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Last month, I discussed the keys in the HKEY_CLASSES_ROOT subtree that contain information about file classes and system objects. This month, I discuss the keys in the HKEY_CLASSES_ROOT subtree that contain information about COM objects. COM objects are an important underpinning of the Windows system. Let's look at COM objects, how you register them, what happens in the registry as a result, and how you create instances of those objects.

Understanding COM Objects
For COM objects, identity is key. Because COM objects expose a rigorous programming interface, you must be sure of the object you call to avoid errors. Two important identifiers are the globally unique ID (GUID) and the programmatic identifier (ProgID).

GUIDs. Every COM object must have a GUID, a 128-bit hexadecimal value that uniquely identifies the object. Clients use GUIDs to identify COM objects. If you write a COM object, you must generate that object's GUID. You can use Microsoft's guidgen.exe utility to algorithmically generate GUIDs. Some development tools such as Microsoft Visual Studio (VS) and the Windows Script Component Wizard have this utility.

Any interface that a COM object implements also has a 128-bit GUID. A COM object's GUID is called the class ID (CLSID); interface GUIDs are called interface IDs (IIDs). The CLSID identifies the set of functions that the interface defines, so different COM objects can implement the same interface by specifying that interface's IID.

ProgIDs. By design, a COM object is a module of compiled binary code that exposes a collection of interfaces. Any COM object must implement at least the IUnknown interface's functions. The advent of Visual Basic (VB) and scripting environments gave spark to a new subcategory of COM objects: Automation objects—plain COM objects that implement the IDispatch interface, the IDispatchEx interface, or both. Automation objects expose all their functionality through one entry point, which makes the call much easier for the client. However, IDispatch is a generic interface that uses a roundabout method to implement a function. Instead of obtaining a pointer to the function and then accessing that function, the caller invokes an IDispatch method and passes the method the name and arguments of the function it wants to call. IDispatchEx is a child interface of IDispatch that remedies some of IDispatch's shortcomings. These generic interfaces are practical for scripting environments. However, they're less efficient for VB projects because of the late binding between the client and the object.

A COM object can expose its functionality through specific interfaces as well as through the generic interfaces. A COM object that exposes its functionality through both specific and generic interfaces is said to have a dual interface.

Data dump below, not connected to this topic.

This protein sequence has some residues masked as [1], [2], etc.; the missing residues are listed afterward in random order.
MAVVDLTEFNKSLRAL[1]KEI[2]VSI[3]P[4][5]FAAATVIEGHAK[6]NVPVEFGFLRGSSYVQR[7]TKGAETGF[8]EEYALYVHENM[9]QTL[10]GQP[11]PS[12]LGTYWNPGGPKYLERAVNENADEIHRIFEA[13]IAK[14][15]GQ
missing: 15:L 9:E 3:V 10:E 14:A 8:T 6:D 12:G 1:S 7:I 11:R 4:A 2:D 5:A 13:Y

A COM object that implements IDispatch or IDispatchEx is also called an automation component. Automation components can have an additional and handy means of identification: the ProgID. A ProgID is any unique string that you want to use as the component's name. Although you can use any string, administrators typically use the format "Library.Server.Version" to help ensure the string's uniqueness.

Although you'll probably always use ProgIDs, keep in mind that ProgIDs are an additional way to identify COM objects, not an alternative way to identify them. All COM objects must have a CLSID. All COM objects can have a ProgID. COM objects that expose dual interfaces typically have ProgIDs.

Registering COM Objects
If you've ever worked with COM objects in any capacity (not just when writing scripts), you probably know that you need to register any COM object you plan to use in your applications in the local machine's system registry. The HKEY_CLASSES_ROOT\CLSID key stores all the information about COM objects. Registering a COM object involves creating subkeys under this key. Fortunately, you don't need to write the code that creates the subkeys for a COM object. Typically, you use the Regsvr32 utility. Regsvr32 automatically creates the subkeys by exploiting metadata that the COM object exposes. Thus, you'll probably never have to write the code that creates the subkeys, even if you're registering a Windows Script Components (WSC) object. (See the sidebar "Registering WSC Objects" for information about how to register these objects.) The only situation in which you need to write this code is if you write a COM object in C++ without taking advantage of a specialized framework for writing that COM object.

Regsvr32 is a standard part of Windows. To use this utility, you need only to provide one argument: the pathname of the executable (.dll or .exe file) that provides the COM object. During the registration process, Regsvr32 creates at least two registry subkeys and entries under the HKEY_CLASSES_ROOT\CLSID key: